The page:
This is the largest cohort study to date demonstrating that WHO immunologic failure criteria lack sensitivity for predicting virologic failure. Almost 50% of individuals identified as experiencing failure by CD4 cell count criteria were virologically suppressed (VL, <400 copies/mL), whereas the criteria did not identify nearly half of individuals who were actually experiencing failure.
The conclusion that CD4 cell count criteria perform poorly remains true even when the slightly less stringent WHO definition of virologic failure is used (), but most patients in RLS are monitored using CD4 cell count or clinical criteria. Previous studies have shown a similarly low performance of immunologic and clinical criteria [12
]. However, this analysis, which uses programmatic treatment data, a large sample size, longer duration of follow-up, and rates of virologic failure commensurate with other real-life treatment cohorts in RLS [18
], provides the strongest evidence to date of the poor performance of immunologic criteria in identifying treatment failure.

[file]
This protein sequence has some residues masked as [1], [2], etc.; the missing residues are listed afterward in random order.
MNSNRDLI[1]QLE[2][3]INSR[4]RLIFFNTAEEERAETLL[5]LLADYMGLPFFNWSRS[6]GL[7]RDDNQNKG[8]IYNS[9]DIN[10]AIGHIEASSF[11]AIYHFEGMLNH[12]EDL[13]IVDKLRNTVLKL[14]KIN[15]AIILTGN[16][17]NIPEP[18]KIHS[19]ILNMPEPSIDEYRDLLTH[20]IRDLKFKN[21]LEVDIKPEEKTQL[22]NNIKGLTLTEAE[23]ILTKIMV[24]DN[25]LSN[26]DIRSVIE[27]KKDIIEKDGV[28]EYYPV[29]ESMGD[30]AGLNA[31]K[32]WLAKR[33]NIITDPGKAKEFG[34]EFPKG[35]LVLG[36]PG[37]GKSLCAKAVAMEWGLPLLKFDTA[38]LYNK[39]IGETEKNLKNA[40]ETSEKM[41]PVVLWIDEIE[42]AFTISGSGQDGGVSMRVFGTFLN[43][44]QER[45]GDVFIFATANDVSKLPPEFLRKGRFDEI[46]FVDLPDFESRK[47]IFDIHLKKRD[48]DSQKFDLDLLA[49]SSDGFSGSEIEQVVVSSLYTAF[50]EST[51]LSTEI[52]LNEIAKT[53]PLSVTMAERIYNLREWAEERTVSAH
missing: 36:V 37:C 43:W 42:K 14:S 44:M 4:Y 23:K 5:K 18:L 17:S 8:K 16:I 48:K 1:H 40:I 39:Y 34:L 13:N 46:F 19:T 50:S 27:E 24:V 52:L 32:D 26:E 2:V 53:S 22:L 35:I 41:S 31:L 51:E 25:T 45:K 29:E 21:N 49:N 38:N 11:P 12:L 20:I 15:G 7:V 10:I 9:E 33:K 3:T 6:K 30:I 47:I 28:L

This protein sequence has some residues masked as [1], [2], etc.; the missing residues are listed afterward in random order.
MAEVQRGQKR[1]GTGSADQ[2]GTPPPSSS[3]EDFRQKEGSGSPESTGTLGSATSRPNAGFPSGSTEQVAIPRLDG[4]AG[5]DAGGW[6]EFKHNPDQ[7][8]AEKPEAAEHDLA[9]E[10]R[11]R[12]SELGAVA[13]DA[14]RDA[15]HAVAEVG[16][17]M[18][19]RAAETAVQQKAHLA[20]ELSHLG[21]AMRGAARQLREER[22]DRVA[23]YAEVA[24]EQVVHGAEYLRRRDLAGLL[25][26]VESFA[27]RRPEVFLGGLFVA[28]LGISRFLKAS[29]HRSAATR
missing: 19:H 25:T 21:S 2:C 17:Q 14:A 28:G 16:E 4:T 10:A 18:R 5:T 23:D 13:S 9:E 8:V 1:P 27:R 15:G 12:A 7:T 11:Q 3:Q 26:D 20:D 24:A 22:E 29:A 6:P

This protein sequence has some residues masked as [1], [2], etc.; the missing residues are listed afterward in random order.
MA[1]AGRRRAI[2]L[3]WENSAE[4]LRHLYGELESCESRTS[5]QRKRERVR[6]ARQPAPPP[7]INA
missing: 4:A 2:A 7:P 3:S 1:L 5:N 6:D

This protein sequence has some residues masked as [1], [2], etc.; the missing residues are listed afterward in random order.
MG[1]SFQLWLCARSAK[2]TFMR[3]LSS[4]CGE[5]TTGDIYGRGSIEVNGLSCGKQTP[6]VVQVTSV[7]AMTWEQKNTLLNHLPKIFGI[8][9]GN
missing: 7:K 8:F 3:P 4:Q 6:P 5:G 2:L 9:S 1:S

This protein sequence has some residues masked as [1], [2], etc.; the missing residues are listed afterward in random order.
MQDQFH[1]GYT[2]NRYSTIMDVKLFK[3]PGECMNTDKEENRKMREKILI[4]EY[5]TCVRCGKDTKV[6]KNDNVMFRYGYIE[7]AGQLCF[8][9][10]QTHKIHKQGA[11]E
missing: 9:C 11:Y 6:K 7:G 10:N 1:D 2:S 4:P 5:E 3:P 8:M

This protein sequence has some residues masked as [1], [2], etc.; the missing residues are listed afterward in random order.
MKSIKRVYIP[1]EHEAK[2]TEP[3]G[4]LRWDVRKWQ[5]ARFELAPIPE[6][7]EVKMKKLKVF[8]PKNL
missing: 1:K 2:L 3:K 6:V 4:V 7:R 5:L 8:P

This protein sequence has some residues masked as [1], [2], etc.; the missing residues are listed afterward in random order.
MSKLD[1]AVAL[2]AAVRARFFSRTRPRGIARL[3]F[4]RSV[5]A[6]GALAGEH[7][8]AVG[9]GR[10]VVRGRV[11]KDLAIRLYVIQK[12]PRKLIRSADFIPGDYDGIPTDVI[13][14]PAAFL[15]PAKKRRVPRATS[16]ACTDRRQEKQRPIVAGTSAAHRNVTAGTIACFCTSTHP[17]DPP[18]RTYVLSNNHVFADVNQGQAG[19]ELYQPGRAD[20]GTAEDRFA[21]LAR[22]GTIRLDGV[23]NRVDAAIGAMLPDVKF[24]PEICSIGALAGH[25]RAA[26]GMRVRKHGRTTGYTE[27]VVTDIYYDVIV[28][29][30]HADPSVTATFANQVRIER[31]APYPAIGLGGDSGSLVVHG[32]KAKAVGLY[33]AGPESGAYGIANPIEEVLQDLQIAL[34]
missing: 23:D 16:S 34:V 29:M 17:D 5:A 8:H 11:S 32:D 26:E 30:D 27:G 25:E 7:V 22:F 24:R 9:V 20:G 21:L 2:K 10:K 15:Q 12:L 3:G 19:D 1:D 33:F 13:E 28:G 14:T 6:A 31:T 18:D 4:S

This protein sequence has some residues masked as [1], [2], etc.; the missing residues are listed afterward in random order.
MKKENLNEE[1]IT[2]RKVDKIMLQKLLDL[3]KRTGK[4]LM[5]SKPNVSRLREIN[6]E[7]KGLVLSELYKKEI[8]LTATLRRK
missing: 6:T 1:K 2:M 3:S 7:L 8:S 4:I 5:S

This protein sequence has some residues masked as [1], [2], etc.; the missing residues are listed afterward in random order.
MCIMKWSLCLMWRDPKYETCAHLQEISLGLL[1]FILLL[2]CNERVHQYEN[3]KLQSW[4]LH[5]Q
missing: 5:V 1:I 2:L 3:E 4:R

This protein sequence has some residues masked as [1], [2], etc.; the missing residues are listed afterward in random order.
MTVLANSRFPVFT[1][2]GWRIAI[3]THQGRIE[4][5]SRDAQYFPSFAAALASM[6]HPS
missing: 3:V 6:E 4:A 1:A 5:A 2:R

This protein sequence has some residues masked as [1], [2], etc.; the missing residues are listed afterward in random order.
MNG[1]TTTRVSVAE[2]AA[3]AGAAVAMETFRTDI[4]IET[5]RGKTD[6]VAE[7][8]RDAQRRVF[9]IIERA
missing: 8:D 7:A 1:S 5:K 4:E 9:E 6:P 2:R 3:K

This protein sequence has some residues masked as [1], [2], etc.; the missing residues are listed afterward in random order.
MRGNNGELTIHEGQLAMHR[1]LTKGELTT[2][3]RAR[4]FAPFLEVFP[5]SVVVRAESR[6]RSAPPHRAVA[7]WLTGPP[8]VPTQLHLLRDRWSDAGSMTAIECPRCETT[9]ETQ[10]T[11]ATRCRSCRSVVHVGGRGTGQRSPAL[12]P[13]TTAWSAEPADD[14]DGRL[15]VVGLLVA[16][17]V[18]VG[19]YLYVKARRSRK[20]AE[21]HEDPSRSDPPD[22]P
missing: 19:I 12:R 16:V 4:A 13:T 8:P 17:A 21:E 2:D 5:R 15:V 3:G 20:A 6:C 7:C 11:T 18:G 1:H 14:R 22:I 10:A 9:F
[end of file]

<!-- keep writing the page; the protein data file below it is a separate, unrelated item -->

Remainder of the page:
As a retrospective analysis of a large treatment cohort, this study is limited by the data available, the frequency of programmatic monitoring, and the program protocol for ART switch. Because virologic failure typically precedes immunologic failure in the natural progression of disease, this may have resulted in lower than expected sensitivity and PPV. However, given the risk of accumulating drug-resistance mutations in the context of nonsuppressive regimens, timely identification of failure remains critical for appropriate ART management. In addition, to compare monitoring strategies, a minimum number of laboratory values were required, as delineated in the inclusion criteria. Exclusion of patients with the poorest protocol compliance may have resulted in some underestimation of overall failure rates.
Missed Opportunities for Failure Detection